More Extreme?

Here we begin a review of the second collection of Antoine Alary’s Extreme series, with general comments, a review table, and a checkpoint on the Sysudoku solving on More Extreme 64, a puzzle that is typical of the “generous” variety of Alary puzzles.

Antoine Alary has published two puzzle books under his own name, claiming each to contain “200 of the toughest Sudoku puzzles known to man.” My review differs with this brash claim, but more importantly, it discloses Antoine’s rather unique approach to composing. It’s ambitious and unique, in keeping with the daring Antoine of the back cover, a mathematical logician electronic designer immersed in razor edge sports such as “snowboarding, wakeboarding and mushroom hunting”. You scare me, man.

As usual for the review, I preselected 10 of the 200 puzzles, tracing my solving process with 2-D traces and significant grids. My selection was every 20th puzzle, starting with More Extreme 4. I hope you were successfully introduced to the collection via More Extreme 64, which is represented in the review table. For conventions of the table, see the Reviews page.

More Extreme Table

The table makes clear that Antoine’s claim of “toughest known to man” is a bit overblown, but his puzzles are consistently advanced level. Two invoked a touch ofpattern analysis on my part, but no trials of any kind were required. Among my reviewed collections, KrazyDad’s Insane collection appears to be significantly tougher. And then there’s the established monsters, including two mounted in the Sysudoku trophy room.

This review table is the first featuring the bypass (DB) phase of box marking. I had solved the puzzles before adopting the bypass, and could therefore compare the numbers of box marking clues I found with and without it. In the table, box marking results without the bypass are written below with it. For sure I did better with it, making line marking easier. But in all cases, the final basic solving candidate field after line marking was the same. Only the line marking results with the bypass are included.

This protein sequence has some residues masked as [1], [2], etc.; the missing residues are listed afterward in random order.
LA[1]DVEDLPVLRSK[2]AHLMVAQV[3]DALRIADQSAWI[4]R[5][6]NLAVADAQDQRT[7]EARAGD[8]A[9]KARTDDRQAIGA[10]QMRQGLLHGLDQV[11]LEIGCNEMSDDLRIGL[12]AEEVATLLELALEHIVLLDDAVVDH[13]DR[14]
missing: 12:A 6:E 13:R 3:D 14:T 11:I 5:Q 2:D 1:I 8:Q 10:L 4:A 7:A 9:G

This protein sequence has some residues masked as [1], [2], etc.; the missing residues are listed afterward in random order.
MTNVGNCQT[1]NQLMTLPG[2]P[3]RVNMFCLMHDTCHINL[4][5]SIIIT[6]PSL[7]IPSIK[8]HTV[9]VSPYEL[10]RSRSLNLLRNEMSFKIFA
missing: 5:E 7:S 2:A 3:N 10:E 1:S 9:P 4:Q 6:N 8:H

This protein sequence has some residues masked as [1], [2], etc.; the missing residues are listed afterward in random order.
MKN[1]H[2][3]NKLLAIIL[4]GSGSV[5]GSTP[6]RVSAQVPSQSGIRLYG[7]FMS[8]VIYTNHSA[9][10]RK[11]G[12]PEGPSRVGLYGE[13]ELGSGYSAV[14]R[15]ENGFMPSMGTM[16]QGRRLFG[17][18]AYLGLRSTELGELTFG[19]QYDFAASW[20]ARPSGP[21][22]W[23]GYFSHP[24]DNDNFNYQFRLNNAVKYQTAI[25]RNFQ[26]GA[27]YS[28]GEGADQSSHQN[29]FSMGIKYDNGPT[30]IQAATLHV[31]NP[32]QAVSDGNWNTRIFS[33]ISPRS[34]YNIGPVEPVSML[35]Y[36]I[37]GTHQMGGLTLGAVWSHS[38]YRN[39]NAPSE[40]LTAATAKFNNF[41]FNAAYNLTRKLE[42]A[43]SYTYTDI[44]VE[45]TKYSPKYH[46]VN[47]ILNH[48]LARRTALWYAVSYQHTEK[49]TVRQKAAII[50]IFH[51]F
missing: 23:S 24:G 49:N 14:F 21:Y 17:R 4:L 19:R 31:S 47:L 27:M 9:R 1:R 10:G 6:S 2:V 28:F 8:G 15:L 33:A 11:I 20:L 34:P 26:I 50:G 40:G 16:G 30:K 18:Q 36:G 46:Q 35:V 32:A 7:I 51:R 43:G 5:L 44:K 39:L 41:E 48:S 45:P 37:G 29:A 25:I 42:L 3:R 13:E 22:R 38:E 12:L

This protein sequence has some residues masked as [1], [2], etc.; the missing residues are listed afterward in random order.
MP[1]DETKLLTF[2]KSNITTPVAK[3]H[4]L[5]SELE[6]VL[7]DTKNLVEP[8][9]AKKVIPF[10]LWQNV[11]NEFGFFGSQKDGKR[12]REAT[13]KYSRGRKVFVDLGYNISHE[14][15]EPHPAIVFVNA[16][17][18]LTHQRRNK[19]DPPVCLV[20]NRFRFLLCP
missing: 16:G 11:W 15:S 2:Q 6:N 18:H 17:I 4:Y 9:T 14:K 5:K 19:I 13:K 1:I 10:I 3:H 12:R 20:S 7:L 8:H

Sysudokie readers might be wondering why the number of given clues is omitted from the review table. It’s because it is always the same number, 17. Antoine’s mathematical logic professor may have required him to study the proof that 17 is the minimum number, and in scholarly daring, he has taken this on as a trademark of his puzzles. I can report that, as a composer, Alary consistently provides a route to the solution, which is no small accomplishment with this uniquely limited number of givens.

My bottom line is that my sysudokie readers can well invest in these books. I now have them both, on the strength of the second one, the subject of this review, entitled More Extreme Sudoku, © 2011. The first, Extreme Sudoku, apparently came out in 2010. I don’t understand how I missed it, so I’ll just blame it on Tom Sheldon, Andrew Stuart, Paul Stevens, Will Shortz, SudokuOne, KrazyDad, Max Pitkow, Bob Hanson and Wayne Gould.

In fact, when you get your copy, solve More Extreme 200, the puzzle Antoine singles out as the collection’s toughest. I didn’t want to include the standout toughest in the review, but I will post a checkpoint for you immediately after it. Be prepared for the worst, or best, depending on you.

More 64 DB trThe More 64 bypass trace is typical, with long chains of clues on two numbers. I’m quite pleased that the bypass experience. Miss the path and you are often overwhelmed with candidates.

Speaking of being overwhelmed with candidates, I was annoyed that Antoine includes all number scanned candidates in a keypad format on half of his puzzles. You have to wonder if any Sudoku publication outside of this blog will ever acknowledge the redundancy of keypad marking, and adopt something more useful.

Antoine is excused, though, because his Extreme Sudoku pre-dates the early Sysudoku posts on slink marking, but I do hope that his later editions and collections drop this “helpful” feature. It may be that a good part of the difficulty attributed to his puzzles is just having to get the basic solving done with a minimum of givens, and an inferior starting method. To my way of thinking, providing the candidates, or doing it by computer, is not the answer.